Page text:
Getting upset or being argumentative about someone else's spiritual practice doesn't accomplish much, and who knows, in a few years, you might find yourself appreciating or even embracing that other person's position.  If there were only one approach to Jesus, there'd still be only one kind of worship service; instead, there are a lot of different worship styles.  One Lord, one baptism - but a beautiful diversity of prayer and worship.

Thus, I recommend being open, not judgmental, about new experiences.  If you visit a link, and the website is useful, use it.  If something in it sounds "off," compare it to scripture and figure out why it seems wrong to you.  If the practice is biblical but the activity doesn't bring you closer to God, don't get upset - just reflect on the experience and move on. 

Our constant focus should be on the two great commandments, loving God & loving one another.   How we get hung up on all this other stuff, I have no idea; but we are fallen, insecure people in the process of being redeemed and remade in the image of Christ.  We fall down a lot.

Please try to use these links to get closer to Jesus, and if you disagree, extend the rest of us a little grace.  Thanks!

*a strict, evangelical fundamentalist  "The Liturgy of the Hours (also known as the Divine Office) is the richest single prayer resource of the Christian Church. It provides prayers, psalms and meditation for every hour of every day. It has existed from the earliest times, to fulfil the Lord's command to pray without ceasing."  Ancient and contemporary prayer methods "to help you best speak and listen to God."  My personal fav - lectio divina.

Saturday, February 18, 2012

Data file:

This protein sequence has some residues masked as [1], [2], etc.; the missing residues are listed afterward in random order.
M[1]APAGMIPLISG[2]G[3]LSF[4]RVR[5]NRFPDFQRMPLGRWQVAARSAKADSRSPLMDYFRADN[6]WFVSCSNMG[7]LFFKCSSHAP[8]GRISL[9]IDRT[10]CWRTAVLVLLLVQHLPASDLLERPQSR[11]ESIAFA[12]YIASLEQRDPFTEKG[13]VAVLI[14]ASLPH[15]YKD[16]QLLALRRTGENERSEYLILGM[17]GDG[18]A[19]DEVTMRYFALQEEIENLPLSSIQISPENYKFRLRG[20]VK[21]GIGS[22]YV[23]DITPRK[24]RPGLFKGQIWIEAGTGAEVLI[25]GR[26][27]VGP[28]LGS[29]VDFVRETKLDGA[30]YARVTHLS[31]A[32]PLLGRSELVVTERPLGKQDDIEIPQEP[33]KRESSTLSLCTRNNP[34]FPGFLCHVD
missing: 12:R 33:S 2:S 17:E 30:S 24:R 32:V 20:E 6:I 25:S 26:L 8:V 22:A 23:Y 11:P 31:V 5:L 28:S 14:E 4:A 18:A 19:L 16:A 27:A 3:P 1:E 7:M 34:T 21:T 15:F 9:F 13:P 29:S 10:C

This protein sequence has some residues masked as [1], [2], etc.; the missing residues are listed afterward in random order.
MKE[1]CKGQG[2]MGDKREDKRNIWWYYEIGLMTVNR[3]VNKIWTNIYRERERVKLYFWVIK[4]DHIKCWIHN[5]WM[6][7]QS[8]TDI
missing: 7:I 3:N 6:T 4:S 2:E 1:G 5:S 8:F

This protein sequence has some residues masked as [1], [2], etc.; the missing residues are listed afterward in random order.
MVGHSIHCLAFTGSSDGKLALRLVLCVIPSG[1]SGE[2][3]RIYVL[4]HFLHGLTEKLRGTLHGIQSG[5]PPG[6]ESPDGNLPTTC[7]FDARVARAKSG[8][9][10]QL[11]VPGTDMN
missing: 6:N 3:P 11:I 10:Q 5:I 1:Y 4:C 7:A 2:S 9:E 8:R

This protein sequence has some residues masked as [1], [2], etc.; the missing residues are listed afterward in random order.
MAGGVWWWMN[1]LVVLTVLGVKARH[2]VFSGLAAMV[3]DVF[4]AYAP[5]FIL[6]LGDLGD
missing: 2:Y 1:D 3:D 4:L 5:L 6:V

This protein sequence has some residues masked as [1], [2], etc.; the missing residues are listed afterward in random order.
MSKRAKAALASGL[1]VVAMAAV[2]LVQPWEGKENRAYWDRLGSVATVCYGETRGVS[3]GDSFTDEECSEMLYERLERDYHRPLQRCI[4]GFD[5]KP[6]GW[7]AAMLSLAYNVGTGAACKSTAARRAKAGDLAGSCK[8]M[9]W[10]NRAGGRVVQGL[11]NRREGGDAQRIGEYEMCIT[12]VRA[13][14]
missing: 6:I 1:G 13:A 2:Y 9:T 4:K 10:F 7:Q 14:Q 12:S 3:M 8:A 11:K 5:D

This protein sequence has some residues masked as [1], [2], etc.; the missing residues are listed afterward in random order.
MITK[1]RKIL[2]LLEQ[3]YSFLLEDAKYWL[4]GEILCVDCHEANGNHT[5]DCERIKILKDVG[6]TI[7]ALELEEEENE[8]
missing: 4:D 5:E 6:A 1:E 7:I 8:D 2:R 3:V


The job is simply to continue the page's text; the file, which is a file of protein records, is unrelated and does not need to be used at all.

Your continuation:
Balance in prayer

First,  a caveat:  I'm not too good at balance.  As Bruce Cockburn says,

I hold my breath forever
I never lived with balance 
Though I've always liked the notion
I feel an endless hunger
For energy and motion ("Open")

So, with that in mind, I will summarize what I've learned from my experience in praying for revival:

When I tried to save the whole world through prayer, I wore myself out.  But the resulting prayerlessness was not restful either.  Although I didn't know it at the time, a balanced prayer life would have been a better solution.  Intercession and contemplation together make daily prayer possible.

Our prayer lives, in many ways, are like eating a balanced diet or practicing a healthy exercise program.  No person can live on only protein or only carbs; we need the nutrients from fruits and vegetables as well.  We cannot get in really good physical condition by doing sit-ups without using all our muscles and giving our hearts a good cardiovascular workout.

Similarly, my prayer life needs to be balanced.  I cannot focus only on intercession, or my prayer life will become dry and empty.  I also need adoration, confession and thanksgiving, to feed and refresh the wellsprings of my heart.

Sometimes we need to speak; sometimes we need to listen.  Yes, we must focus on the needs of others, but we must also and always focus on the glory and greatness of God.

I'm glad I'm getting back into the habit of daily, balanced prayer!

(Journal, Jan. 3, 2012)

Friday, February 17, 2012

Contemplation as a doorway to the presence of God

Psalm 131 (NASB)
    A Song of Ascents, of David.

O LORD, my heart is not proud, nor my eyes haughty;
Nor do I involve myself in great matters,
Or in things too difficult for me.
Surely I have composed and quieted my soul;
Like a weaned child rests against his mother,
My soul is like a weaned child within me.
O Israel, hope in the LORD
From this time forth and forever.

While praying for revival, I learned that intercession is warfare; it's work; it's strenuous and exhausting.  I eventually came to understand that intercession was not meant to be the focus of my prayer life.  Intercession must be balanced with restful contemplation - the practice of prayer that restores and fills the empty soul.

Contemplation is the antithesis of intercession.  It asks nothing of God.  Contemplation is the soul's communion with Him, resting in HIs presence, like a weaned child resting in her mother's arms.